Japanese equities steady again as yen treads water 22 Feb
- high 19379.92
- low 19262.63
- Topix closes up -0.05% at 1556.25
- USDJPY 113.24 getting a small lift as Nikkei rallies from -0.5% into the close. Rnge 113.00-50 for the moment
Barclays out with a note on the US economy 23 Feb
- mon pol will likely be reactive to fiscal pol
- fiscal pol will likely provide short-term boost to economic activity and inflation but long-term effects limited
- Trump admin may add tariffs on Mexico and China, offset drag with large tax cut, moderate spending package
So we’ll take that headline to mean 4 times in total over the next 2 years.
Moderate spending? That view may disappoint those a tad more hawkish.
Meanwhile USDJPY 113.17 still on the back foot and failing to get back above 113.50 in Asia
Alphabet was upgraded one notch to double-A plus by credit rating agency S&P Global on Wednesday, putting the owner of the Google search engine and Android operating system a single notch below the highest triple-A opinion.
Analysts with S&P said the move reflected the company’s dominance in both desktop and mobile phone advertising markets and its conservative financial strategies. S&P maintained a stable outlook on the company.
“The ratings upgrade reflects Alphabet’s consistently strong operating performance, despite a challenging and evolving digital advertising market, while it continues to maintain a conservative financial policy and strong liquidity profile,” said David Tsui, an analyst with S&P.
Alphabet is an infrequent borrower in corporate debt markets, with long-term debt of roughly $4bn on its balance sheet.
The pristine triple-A rating has become something of an endangered species after the financial crisis, with only two publicly traded US companies holding the highest rating from S&P: Microsoft and Johnson & Johnson. US oil group ExxonMobil was stripped of its long-held triple-A rating last year.
10 quick previews of the FOMC Minutes
Morgan Stanley: Likelihood of Fed minutes providing USD support higher than the opposite outcome.
Today’s focus will be on the release of Fed minutes. Remember the statement from the 1 Feb meeting suggested inflation ‘will reach 2%’ but fell short of bringing rate expectations forward, thus pushing US real rates lower allowing the USD to fall towards its cyclical low points within the following week. Overnight, the Fed’s Mester (non-voter) suggested the Fed has no interest in ‘surprising’ markets. While this statement might be read by many to mean that Fed may not opt for higher rates in March, it could also be read as the Fed having the potential intention to reprice front end rate expectations to provide the Fed with full flexibility to decide on rates whenever it wants to. The likelihood of the Fed minutes providing USD support maybe higher than the opposite outcome.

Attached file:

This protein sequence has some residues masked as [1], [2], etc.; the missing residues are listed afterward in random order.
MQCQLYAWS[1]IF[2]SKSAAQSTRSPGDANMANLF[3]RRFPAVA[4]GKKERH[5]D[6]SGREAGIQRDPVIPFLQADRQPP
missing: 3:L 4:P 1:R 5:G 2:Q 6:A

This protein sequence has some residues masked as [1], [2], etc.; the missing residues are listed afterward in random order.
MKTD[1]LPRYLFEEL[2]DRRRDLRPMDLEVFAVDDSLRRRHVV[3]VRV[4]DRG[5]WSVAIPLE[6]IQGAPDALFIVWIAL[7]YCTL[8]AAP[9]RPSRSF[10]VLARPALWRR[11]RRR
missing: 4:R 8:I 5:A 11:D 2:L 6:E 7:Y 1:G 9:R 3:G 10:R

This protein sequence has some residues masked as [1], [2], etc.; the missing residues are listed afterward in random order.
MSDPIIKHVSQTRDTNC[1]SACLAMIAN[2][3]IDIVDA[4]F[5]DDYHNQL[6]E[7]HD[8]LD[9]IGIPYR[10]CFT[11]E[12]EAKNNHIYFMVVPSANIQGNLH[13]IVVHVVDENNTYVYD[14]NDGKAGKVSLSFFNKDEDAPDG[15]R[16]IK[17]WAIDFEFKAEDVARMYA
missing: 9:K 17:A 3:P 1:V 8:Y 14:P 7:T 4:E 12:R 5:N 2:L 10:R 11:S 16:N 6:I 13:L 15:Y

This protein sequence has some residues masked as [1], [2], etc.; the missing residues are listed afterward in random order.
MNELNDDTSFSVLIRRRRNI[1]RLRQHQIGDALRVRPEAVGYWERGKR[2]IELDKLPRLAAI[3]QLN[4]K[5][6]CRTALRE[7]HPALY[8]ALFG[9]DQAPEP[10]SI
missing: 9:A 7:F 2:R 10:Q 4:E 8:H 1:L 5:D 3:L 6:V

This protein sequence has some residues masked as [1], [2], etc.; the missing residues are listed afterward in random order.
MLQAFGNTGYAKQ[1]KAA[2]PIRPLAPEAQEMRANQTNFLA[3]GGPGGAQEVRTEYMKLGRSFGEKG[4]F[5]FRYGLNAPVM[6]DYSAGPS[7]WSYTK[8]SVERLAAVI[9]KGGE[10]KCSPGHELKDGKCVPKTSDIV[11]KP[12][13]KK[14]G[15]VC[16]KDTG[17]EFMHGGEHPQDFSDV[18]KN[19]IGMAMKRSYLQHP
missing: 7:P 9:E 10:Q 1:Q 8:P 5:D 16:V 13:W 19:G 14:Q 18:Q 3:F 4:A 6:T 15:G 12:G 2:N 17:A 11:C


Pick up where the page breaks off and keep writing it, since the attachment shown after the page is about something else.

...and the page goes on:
SocGen: Minutes to help pricing in Fed rate hikes with more conviction.
the focus today will be on this evening’s FOMC Minutes. So far, this week has seen a small grind higher in US yields, but 41bp for 10year TIIPS doesn’t exactly set my world alight. That yield needs to get through 50bp, say, to get the dollar moving more decisively higher and the Minutes will help establish how much the FOMC wants markets to price in Fed rate hikes with more conviction.
TD: Minutes could offer some intraday USD support but not a sustainable bounce.
The Fed minutes, while dated, could offer some intraday support for the USD but unlikely to provide much of a sustainable bounce. This reflects the fact that they remain backward looking and recent data and policy speeches have shifted pricing for May.
Credit Agricole: FOMC minutes unlikely to offer a sustained USD boost.
The Chinese government may reinstate curbs on coal mining lifted last fall, with producers calling for new limits on output amid fears of a coming plunge in prices.
Executives from 19 leading coal companies, among them Shenhua Group, gathered Tuesday for talks at which they agreed to work to prevent a sharp price reversal in thermal coal, which could come in March or April, after the winter heating season ends.
Behind the scenes, the coal industry is discussing with the government a proposal to reinstate the operating limit on mines, according to people familiar with the matter. That order, waived last autumn, drew the line at no more than 276 days a year.
Thermal coal prices turned upward after the Chinese government early last year set a goal of cutting 250 million tons of annual production capacity and imposed the operating limit. Bigger-than-expected capacity reductions of 290 million tons tightened supply more than the market had bargained for, sending the price to a peak of more than 600 yuan ($87) per ton, 60% higher than at the start of 2016.
In response, the Chinese government lifted the operating curbs and told coal producers to raise output. The tightness in supply has since eased, and coal has been fetching around 590 yuan per ton recently.